Unknown Mortal Orchestra
with special guests Foxygen
Lincoln Hall! Wow! Hats off to venues that can dovetail a bar, a restaurant,
and concert venue in such an incredibly seamless fashion. This place is
one of the best small venues I’ve been too, sound-wise, environment-wise,
and price-wise. Not only that, but they are also home to one of the better
tacos (pork belly mind you) and beer selections I’ve ever seen at a music
venue. If you’re looking to catch a cheap show in Chicago, I’d start here.
Last night fellow LxL’er Wes and myself were treated to quite the show
in this wonderful hall of sound and music. The lineup: Wampire, Foxygen, and
Unknown Mortal Orchestra. All psychedelic throwbacks, each equipped with
their own unique sounds and quirks. If you follow us at LxL, I know you’ve
heard me gush over two of these three bands a lot lately. Well put on your
raincoat because I’m about to gush all over the place once again.
To begin the night, I ordered a Bell’s Two Hearted Ale (one of the better
beers on this Earth) accompanied by the pork belly tacos I mentioned
earlier. Normally, I wouldn’t mention these types of things in a concert
review, but hey, normally you don’t get treated like this at a concert. Let alone a concert that only cost $14! Opening up for the night was Wampire. I feel like the name suits them well because after saying it you can gracefully flow into a “wamp, waaamp” without skipping a beat. They were about as energetic as a nine year old and a heavily sedated bull dog. Their sound was almost there, but come on, you need to bring something to the table.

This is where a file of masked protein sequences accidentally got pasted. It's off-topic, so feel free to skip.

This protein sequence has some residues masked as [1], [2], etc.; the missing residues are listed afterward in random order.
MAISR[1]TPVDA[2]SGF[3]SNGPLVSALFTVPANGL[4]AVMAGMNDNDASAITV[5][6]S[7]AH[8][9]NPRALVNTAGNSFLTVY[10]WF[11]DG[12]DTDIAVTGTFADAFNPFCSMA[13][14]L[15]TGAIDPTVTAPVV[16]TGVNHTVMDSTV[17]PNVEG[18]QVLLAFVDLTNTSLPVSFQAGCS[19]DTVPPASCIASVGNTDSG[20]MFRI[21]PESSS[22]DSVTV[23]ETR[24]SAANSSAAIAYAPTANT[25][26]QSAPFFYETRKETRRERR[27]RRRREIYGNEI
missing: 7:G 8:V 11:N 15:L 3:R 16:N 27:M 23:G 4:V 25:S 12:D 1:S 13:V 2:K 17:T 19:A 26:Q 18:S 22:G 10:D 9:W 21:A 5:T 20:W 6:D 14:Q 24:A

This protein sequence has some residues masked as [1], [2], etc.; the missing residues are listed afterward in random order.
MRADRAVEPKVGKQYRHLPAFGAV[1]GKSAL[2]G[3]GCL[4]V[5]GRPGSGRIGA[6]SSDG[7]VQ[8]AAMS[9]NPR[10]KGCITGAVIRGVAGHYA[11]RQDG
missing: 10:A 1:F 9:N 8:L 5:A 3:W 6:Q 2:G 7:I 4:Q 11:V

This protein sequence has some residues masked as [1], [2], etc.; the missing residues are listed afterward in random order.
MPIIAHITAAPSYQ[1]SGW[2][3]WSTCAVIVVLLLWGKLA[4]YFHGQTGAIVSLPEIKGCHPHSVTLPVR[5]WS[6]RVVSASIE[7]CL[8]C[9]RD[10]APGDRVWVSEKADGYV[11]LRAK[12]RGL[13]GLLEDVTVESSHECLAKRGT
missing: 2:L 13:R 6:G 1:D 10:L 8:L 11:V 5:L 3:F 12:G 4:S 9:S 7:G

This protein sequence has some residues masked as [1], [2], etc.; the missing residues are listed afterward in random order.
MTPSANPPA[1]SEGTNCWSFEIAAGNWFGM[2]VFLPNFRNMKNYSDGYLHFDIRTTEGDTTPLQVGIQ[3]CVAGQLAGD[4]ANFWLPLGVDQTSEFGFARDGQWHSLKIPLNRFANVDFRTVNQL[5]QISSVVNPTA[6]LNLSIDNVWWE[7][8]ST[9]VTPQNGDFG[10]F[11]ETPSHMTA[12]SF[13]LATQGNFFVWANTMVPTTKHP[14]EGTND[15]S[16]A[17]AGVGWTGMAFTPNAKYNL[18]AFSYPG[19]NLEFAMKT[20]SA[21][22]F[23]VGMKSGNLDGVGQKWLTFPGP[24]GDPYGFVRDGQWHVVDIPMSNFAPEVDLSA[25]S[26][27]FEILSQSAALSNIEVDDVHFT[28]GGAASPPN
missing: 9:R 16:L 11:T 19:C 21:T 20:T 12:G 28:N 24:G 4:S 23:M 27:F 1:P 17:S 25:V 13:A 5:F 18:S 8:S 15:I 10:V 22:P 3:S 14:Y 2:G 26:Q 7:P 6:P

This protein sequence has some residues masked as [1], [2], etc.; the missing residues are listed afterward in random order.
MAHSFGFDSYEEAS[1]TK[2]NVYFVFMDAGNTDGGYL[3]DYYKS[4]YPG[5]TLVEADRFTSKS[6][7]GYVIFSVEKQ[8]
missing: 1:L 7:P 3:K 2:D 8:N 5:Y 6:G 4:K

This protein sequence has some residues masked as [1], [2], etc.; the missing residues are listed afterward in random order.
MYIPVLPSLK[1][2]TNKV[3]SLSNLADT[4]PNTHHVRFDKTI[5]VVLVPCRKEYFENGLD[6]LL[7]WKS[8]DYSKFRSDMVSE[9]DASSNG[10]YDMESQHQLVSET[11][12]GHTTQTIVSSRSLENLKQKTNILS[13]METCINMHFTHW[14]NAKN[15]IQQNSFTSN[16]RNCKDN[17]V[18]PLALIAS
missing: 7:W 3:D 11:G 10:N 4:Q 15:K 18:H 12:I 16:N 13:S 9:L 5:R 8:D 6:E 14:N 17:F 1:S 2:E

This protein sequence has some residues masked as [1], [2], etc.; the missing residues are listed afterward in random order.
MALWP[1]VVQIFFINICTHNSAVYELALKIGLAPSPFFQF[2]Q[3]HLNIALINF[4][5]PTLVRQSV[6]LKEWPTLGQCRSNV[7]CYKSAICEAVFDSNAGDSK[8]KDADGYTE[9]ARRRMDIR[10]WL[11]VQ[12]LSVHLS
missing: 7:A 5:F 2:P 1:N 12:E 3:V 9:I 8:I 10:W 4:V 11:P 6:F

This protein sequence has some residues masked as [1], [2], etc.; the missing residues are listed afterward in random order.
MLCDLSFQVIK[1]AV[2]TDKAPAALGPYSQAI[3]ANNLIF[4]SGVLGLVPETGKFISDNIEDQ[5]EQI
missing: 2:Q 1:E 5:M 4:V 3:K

Things quickly picked up when Foxygen took stage. I mean REALLY picked up.
The three lead men, and one hot leading lady with bright pink hair,
strutted out adorning long fur coats and sunglasses. I really wouldn’t have
pictured them in anything else to tell you the truth. It fits their sound to
a “T”. The jackets and shades came off one by one as they rocked and pranced
and danced like an early Mick Jagger. Everything leading man Sam France
did with every music cue was amazingly on-point. He literally
exuded the soul of his music and showed us what a leading man for a psychedelic